For most people, admitting that you have a substance use problem can be very difficult. However, if you can admit it, you’re on the right track. Without taking this courageous first step, you may keep walking down a self-destructive path that can have dire consequences for you and your loved ones.
Bear in mind that a drug problem is not only an issue when the drugs are illicit. Many people in treatment facilities are admitted for prescription medication abuse. This is when you take medication prescribed to you by your doctor, more often than the doctor has instructed you to.
You’re worried that you might have a problem.
If you find yourself wondering if you have a substance use problem, there’s a chance that you do. Whether it’s just a feeling, or a number of instances of substance use that got out of hand, pay attention to it. It’s easier to prevent a disease than it is to cure it, so acting on this feeling could well save you a lot of pain and trouble later on.
Others have expressed concern.
If a friend or family member expresses concern about your substance use, listen to them. It can be easy to brush off what they say, believing that you know yourself best, but the chances are that they have your best interests at heart, and just don’t want to see you mess up your life. Sometimes people can be very sensitive and concerned when it comes to substance use, but instead of dismissing them, take a second to consider the possibility that they might be right. If your loved ones are concerned, is that not cause for you to be concerned yourself?
You’ve tried to quit, but seem unable to do so.
Maybe you’ve attempted to stop using your drug of choice but have experienced a lot of difficulty in doing so. This would indicate that you may have a physical addiction to that substance. You can make plans time after time to quit, but if you’ve been unsuccessful a few times, maybe it’s time to seek outside help.
You experience withdrawal symptoms.
After using substances do you experience withdrawal symptoms? These include headaches, nausea, cramps, insomnia, paranoia, and irritability, to name a few. Experiencing a few of these symptoms in general does not mean you are an addict, but if they happen a few hours after a hit or a drink, it’s likely that the two are related. These withdrawal symptoms can strengthen an addiction, as you may feel you need the substance, creating a stronger dependency.
Your health is suffering.
Substance abuse is a sure-fire way to deteriorate your health. Different drugs have different effects, so take note of how you feel, and get a check up to see what might be wrong. For example, long-term alcohol use is linked to liver problems and some types of cancer. The abuse of substances is done at the detriment of both your physical and mental health.
You’re hiding your use.
You might be doing this because you feel like what you choose to do to yourself is your own business and nobody else’s. Or maybe you don’t want to be judged or nagged. Bear in mind that if you are secretive about your use, that’s generally a red flag that there is in fact a problem. Maybe as a teenager it was normal to hide your alcohol or drug use from a parent or guardian, but if you’re an adult and are still hiding these things from your loved ones, consider that it might be time to step back and assess what’s important.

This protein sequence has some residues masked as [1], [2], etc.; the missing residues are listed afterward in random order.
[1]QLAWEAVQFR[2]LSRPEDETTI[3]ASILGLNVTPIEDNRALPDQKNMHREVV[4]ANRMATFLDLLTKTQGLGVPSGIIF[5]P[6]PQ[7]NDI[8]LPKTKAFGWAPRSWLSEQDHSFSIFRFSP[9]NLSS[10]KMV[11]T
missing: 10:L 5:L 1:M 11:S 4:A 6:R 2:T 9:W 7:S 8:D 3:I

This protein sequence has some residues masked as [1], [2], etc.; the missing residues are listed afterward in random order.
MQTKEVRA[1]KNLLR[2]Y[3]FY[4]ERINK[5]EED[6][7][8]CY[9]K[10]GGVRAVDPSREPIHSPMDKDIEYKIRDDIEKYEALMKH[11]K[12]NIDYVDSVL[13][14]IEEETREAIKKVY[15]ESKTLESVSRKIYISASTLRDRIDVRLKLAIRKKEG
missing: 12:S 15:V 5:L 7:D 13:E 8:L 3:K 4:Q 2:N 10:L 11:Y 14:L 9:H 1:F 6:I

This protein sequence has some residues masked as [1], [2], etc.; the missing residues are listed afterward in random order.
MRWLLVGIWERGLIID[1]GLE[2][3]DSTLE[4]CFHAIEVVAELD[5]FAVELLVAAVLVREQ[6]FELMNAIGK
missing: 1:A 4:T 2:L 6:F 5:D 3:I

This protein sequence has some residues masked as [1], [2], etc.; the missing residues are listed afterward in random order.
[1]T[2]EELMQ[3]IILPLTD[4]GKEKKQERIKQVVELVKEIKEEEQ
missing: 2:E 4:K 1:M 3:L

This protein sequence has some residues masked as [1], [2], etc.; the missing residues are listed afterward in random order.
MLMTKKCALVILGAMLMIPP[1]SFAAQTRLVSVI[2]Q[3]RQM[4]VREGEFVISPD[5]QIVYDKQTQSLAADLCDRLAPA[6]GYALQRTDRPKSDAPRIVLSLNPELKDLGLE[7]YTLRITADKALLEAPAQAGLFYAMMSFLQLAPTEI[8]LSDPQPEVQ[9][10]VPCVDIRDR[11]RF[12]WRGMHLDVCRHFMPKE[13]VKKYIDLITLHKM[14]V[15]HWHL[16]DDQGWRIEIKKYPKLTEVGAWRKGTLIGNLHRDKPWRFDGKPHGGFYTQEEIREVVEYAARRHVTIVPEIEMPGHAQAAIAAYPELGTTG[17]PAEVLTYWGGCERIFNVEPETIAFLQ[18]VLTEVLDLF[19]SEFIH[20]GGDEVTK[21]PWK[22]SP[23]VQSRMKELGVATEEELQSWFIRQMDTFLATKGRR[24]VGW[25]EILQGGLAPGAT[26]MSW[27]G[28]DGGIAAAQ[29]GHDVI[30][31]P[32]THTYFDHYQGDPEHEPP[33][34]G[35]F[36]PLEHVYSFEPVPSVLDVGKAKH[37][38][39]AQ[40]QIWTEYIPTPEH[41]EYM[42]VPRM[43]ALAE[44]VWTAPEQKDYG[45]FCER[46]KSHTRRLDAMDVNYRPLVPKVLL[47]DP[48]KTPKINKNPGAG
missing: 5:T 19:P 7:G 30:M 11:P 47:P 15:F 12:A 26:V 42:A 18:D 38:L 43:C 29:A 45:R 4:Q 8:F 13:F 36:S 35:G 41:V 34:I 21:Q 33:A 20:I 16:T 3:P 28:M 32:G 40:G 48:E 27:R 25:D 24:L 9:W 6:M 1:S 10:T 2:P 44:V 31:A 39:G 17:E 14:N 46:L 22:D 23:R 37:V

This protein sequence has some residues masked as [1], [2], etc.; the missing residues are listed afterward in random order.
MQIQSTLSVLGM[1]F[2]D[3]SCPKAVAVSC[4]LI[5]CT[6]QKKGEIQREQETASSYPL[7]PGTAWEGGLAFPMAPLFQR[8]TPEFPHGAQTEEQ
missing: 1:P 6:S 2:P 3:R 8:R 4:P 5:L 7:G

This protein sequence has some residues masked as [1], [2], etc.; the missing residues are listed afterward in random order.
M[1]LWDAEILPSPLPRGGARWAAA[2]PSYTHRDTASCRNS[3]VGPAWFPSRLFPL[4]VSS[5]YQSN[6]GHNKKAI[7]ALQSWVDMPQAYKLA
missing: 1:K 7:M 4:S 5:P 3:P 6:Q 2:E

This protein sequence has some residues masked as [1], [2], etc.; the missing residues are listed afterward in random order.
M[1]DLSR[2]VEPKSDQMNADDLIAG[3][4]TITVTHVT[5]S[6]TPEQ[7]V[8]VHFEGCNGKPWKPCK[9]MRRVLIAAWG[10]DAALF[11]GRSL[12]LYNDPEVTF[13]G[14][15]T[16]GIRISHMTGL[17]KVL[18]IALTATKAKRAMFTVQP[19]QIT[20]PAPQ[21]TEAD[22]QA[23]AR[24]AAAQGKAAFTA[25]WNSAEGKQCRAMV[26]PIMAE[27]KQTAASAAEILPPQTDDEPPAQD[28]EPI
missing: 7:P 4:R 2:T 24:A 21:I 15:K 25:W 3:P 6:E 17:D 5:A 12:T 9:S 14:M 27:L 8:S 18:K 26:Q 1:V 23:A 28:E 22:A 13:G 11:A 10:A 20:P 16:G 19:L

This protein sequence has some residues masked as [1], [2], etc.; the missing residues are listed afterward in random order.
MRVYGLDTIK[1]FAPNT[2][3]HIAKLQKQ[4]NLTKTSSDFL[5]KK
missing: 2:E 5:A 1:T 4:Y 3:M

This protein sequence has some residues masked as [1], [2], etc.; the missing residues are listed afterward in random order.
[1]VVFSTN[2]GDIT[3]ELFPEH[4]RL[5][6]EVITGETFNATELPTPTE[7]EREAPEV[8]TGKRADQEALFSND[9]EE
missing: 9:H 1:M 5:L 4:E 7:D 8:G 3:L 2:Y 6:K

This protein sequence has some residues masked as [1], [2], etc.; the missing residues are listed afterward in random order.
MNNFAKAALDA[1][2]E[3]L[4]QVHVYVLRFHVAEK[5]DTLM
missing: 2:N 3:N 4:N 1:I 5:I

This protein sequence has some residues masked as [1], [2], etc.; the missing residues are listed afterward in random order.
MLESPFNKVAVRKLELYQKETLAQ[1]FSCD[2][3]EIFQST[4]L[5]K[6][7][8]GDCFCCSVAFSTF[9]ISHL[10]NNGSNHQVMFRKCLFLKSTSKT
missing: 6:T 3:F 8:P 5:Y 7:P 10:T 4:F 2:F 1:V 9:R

Your performance is suffering.
A common sign that you need treatment for substance abuse is a noticeable decline in your performance at work, school, in your parenting, or any other area of your life in which you have responsibilities. Drugs and alcohol can impact your ability to think clearly. They can also affect your sleeping pattern, making it even harder to perform at your best. If you or your coworkers notice a decline in your performance, consider why that might be.
You take higher doses.
As a result of frequent drug use, the body develops a tolerance to the drug. This is why the first use is usually considered the best. In order to achieve the same high or at least get close to it, a user will need to increase the dose. This puts said user at a greater risk of overdose.
No drug is worth your life. If you are taking higher doses to get high, you are putting yourself in danger and should most certainly seek treatment.
You use substances to cope with stress or to numb yourself.
Professionals and specialists call this self-medicating. If you feel like you need the substance to cope, there is an issue. Substance use as a means to cope is a vicious cycle. One might address their problems with the use of alcohol, for example, and then associate that positive change in mood with the alcohol, strengthening the belief that the alcohol is needed.
With every new issue or challenge that presents itself comes some level of stress, which can make a user feel like they need the substance again. Be mindful of your language. We often speak or think our realities into existence, so the language you use around your use should be observed. The word ‘need’ is dangerous. Something stressful happens, and your first thought may be ‘I need a drink!’ This is a red flag!
You want to stop, but you don’t know how.
There may come a time when you feel like you’ve had enough of the problems you’re experiencing as a result of your substance use, so you decide to quit, but just can’t figure out how to do it. The thing is, once an addiction has developed, it’s very difficult to kick it on your own. However, do not let yourself believe that you’re a failure if you realize you need to seek professional treatment. That’s what it’s there for!
If you feel like any of these 10 indicators are true for you, be proactive and contact Cornerstone. Our expert professionals are available 24/7 to help and together you can decide what the best next steps for you are. Call (714) 547-5375